North of England Breech Conference II
March 31-April 1, 2017
Julia & Harry: A parent's view: Having our breech babies in Sheffield
April 1, 2017
We had a lovely family talk about their two breech births: Julia & Harry. Julia first talked about the birth of Frank, her oldest, who is now 2 1/2. They had been trying to get pregnant for around 4 years and finally succeeded with AIUI. The whole process was very involved medically, with lots of scans and visits, and emotionally stressful.
They found out Frank was breech around 28 weeks, but initially Julia's providers told her not to worry, he might turn. Julia tried all sorts of natural techniques to encourage him to turn: moxabustion, acupuncture, inversions, swimming upside down, etc. Her providers booked her in for a cesarean, and at that point Julia's whole world crumbled. She hadn't realized how much emotional stress she was carrying. That last straw-to say we're going to just come in and take your baby out-made her feel powerless, like there wasn't anything she could do. Her whole life she had looked forward to giving birth. It was a very primal thing. And being told that she was going to have a cesarean really upset her.
Harry: If someone tells you you can't do something, you generally want to do it.
Julia: Julia told her midwife that she wasn't happy about the cesarean. She had wanted a home birth. Her midwife said, you know, there's a team who can do breeches! She got referred to Helen Dresner Barnes and felt so relieved that she'd have a chance to try. She did lots of reading and research and read other birth stories. Julia had a cesarean booked in, so she had a bit of deadline, but at least she had a deadline and some options. Julia went into labor naturally and was in a good head space: if I needed a cesarean, it would be fine. In the end, she had her baby vaginally in the hospital. Although the whole process of pregnancy was quite hands-on, the actual delivery day was very hands-off, with no intervention by the midwives. All three of them just let her do her thing to get him out.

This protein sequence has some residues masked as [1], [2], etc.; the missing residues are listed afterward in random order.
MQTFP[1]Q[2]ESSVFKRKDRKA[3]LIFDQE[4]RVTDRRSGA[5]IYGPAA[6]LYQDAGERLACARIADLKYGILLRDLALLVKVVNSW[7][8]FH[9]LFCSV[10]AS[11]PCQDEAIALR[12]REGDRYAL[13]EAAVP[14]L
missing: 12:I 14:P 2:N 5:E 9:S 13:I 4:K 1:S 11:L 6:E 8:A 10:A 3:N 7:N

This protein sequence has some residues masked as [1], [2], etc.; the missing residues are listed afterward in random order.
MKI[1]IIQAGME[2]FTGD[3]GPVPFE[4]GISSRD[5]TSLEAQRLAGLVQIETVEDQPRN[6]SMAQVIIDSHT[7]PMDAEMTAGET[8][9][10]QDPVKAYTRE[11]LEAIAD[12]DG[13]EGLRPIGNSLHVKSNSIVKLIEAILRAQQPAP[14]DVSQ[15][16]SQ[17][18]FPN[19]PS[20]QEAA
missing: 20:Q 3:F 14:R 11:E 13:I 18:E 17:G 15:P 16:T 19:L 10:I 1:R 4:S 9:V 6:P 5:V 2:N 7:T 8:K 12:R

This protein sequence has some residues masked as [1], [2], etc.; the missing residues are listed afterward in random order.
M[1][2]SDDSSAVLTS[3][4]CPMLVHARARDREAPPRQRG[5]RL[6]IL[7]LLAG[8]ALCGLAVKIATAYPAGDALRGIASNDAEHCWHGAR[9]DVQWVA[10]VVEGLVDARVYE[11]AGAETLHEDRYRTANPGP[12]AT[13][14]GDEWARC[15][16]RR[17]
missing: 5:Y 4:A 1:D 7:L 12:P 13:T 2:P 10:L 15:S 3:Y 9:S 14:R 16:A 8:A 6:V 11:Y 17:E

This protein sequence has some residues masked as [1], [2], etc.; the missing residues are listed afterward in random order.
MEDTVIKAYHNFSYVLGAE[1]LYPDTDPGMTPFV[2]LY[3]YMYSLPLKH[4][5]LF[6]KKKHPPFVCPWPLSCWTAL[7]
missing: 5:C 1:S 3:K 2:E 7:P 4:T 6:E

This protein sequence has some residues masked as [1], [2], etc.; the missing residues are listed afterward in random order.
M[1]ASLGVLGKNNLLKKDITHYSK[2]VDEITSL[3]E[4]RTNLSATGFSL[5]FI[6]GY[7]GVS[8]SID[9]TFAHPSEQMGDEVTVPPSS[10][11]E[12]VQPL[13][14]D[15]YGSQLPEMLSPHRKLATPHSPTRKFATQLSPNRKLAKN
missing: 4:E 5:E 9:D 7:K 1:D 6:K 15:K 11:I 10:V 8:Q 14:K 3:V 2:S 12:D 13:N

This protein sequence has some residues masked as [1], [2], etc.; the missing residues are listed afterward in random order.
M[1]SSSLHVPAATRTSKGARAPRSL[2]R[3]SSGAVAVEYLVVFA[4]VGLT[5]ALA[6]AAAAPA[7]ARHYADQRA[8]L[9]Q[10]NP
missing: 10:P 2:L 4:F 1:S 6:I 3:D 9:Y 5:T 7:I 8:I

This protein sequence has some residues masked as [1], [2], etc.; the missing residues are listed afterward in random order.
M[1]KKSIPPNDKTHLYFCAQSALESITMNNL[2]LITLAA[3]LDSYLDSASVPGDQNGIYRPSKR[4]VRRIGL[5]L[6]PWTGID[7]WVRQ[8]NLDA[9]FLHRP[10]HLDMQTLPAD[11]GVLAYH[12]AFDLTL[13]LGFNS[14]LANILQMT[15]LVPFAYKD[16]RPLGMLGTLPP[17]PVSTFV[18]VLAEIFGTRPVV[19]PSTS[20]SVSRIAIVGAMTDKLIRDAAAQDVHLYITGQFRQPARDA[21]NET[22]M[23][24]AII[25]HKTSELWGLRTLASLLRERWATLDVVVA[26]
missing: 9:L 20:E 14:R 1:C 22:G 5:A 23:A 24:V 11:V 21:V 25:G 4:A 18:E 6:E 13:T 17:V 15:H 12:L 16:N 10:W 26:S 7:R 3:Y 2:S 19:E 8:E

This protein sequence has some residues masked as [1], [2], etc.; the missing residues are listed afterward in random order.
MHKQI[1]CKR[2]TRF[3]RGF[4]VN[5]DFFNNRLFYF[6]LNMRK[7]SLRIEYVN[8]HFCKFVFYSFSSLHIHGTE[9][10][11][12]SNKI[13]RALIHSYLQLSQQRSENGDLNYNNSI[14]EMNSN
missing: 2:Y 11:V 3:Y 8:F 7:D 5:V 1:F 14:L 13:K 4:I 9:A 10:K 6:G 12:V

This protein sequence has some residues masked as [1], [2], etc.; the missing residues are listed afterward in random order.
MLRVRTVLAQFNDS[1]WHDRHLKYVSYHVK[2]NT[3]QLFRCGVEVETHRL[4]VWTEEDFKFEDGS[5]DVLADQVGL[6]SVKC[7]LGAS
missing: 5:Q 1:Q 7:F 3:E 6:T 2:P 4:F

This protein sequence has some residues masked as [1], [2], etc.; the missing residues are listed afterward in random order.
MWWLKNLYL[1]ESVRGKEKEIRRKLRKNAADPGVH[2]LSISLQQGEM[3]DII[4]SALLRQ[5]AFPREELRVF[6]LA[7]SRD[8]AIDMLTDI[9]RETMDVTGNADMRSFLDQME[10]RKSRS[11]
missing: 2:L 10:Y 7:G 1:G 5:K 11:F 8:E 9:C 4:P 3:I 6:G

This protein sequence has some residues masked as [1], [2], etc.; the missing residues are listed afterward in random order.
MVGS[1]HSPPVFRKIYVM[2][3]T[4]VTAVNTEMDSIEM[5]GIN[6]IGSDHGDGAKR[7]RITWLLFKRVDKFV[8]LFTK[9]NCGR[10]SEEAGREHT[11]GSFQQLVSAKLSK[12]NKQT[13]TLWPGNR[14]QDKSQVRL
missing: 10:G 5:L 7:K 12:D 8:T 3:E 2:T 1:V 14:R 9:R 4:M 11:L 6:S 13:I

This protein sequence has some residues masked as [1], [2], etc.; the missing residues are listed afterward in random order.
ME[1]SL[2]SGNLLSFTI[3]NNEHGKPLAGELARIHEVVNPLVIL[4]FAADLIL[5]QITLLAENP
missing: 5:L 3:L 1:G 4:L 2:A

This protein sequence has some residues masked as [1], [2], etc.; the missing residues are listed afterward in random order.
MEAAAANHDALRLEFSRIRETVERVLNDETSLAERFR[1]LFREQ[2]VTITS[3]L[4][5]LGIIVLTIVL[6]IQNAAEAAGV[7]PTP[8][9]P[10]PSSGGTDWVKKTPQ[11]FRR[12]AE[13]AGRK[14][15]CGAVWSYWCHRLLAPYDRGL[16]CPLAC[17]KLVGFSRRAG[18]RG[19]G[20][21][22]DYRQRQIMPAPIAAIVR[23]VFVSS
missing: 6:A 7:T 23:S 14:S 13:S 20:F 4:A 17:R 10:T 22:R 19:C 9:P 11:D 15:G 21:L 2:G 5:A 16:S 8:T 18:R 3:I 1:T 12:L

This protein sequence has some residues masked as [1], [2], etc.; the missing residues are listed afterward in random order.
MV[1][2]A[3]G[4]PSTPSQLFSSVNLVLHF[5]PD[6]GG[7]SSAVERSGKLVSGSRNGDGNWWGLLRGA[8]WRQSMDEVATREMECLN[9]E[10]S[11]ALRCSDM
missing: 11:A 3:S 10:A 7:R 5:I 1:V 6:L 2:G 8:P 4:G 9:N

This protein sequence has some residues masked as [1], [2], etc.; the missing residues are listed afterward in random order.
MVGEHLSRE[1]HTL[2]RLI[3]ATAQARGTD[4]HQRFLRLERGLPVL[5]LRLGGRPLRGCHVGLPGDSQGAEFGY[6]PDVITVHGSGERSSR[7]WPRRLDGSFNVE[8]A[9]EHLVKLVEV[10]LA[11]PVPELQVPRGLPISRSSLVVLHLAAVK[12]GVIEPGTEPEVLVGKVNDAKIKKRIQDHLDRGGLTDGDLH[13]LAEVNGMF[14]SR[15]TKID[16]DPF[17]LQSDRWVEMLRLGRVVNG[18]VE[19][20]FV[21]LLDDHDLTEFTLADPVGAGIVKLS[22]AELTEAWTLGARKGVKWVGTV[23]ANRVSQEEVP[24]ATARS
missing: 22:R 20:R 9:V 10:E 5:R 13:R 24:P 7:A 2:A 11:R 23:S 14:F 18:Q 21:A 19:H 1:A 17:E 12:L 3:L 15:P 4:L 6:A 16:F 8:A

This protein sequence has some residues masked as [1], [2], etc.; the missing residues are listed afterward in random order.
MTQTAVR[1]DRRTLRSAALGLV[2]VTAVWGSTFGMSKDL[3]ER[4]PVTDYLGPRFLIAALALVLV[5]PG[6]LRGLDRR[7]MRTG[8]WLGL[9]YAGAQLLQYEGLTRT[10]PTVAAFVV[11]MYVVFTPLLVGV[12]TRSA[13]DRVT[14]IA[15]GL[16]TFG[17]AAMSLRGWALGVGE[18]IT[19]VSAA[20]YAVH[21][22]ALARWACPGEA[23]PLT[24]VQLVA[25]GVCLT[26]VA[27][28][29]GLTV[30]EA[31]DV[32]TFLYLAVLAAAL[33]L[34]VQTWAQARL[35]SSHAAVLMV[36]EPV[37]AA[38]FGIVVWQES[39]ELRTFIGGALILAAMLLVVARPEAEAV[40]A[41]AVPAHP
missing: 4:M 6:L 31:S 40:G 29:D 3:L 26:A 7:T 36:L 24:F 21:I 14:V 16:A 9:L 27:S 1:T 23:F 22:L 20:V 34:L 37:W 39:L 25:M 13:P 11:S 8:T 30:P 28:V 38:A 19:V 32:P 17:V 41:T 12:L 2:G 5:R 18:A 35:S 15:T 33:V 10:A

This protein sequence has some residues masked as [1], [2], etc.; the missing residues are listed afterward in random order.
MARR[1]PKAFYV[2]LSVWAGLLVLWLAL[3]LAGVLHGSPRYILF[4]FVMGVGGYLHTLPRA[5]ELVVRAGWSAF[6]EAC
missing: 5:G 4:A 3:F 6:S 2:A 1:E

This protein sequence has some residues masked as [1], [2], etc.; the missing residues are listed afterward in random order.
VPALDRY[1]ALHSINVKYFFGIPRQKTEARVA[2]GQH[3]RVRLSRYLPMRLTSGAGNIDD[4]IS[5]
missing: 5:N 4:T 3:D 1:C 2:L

Two years later, they weren't actively trying to get pregnant, and Julia wasn't having any periods. The doctor said she'd need to go through AIUI again to get pregnant. Julia went in a week later for a bloated belly and discovered that she was 4 moths pregnant! With the second pregnancy, the midwives were more hands-off. Julia had just one scan at 16-17 weeks.
Harry: Such an opposite experience form the first pregnancy.
Julia: Julia went into labor planning a home birth and thinking her baby was head-down. Florence came within 2 hours of labors tarting. Julia had the same team of midwives, who liked to care for "repeat offenders." She had Florence on her own. Sally, one of the midwives, arrived 10 minutes later.
Her two pregnancies were very very different experiences, from high intervention the first time and pretty much nothing the second time. Julia doesn't think the second time would have gone the way it did--the trust in herself, in her own instincts--without the first experience and having had the team there the first time.
The main thing Julia learned from her two breech experiences: "I wanted the power myself to be able to make an informed decision on what I was to do, whether it was to have a cesarean or not. You can only trust yourself if you have the support in order to feel you can trust yourself."
Harry: In hindsight with Frank, we were engaged with medical science and technology at every point. I was amazed at how instinct kicked in when labor started. And the breech team gave that space, that light touch, to let it kick in. That was the most surprising and, in hindsight, the most obvious thing I realized after Frank.
Julia: If we had known Florence was breech before she was born, there might have been more intervention.
Helen Dresner Barnes: I learned that Julia had a breech birth when I came into her home. Julia told me, "It was okay; I recognized what was happening. I don't know what I would have done if the baby was head first!"